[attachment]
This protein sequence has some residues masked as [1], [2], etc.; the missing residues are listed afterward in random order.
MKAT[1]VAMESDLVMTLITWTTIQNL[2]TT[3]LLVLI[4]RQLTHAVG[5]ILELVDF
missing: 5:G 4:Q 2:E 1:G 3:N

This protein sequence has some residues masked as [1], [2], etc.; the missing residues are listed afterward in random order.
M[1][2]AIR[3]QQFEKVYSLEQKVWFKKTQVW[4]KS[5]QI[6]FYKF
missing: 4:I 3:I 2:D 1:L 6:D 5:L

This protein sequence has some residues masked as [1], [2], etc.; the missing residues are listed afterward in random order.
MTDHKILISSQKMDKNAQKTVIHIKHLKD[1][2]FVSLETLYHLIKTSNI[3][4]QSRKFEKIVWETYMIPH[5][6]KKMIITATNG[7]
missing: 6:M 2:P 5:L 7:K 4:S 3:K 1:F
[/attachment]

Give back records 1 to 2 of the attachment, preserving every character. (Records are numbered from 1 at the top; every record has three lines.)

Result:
This protein sequence has some residues masked as [1], [2], etc.; the missing residues are listed afterward in random order.
MKAT[1]VAMESDLVMTLITWTTIQNL[2]TT[3]LLVLI[4]RQLTHAVG[5]ILELVDF
missing: 5:G 4:Q 2:E 1:G 3:N

This protein sequence has some residues masked as [1], [2], etc.; the missing residues are listed afterward in random order.
M[1][2]AIR[3]QQFEKVYSLEQKVWFKKTQVW[4]KS[5]QI[6]FYKF
missing: 4:I 3:I 2:D 1:L 6:D 5:L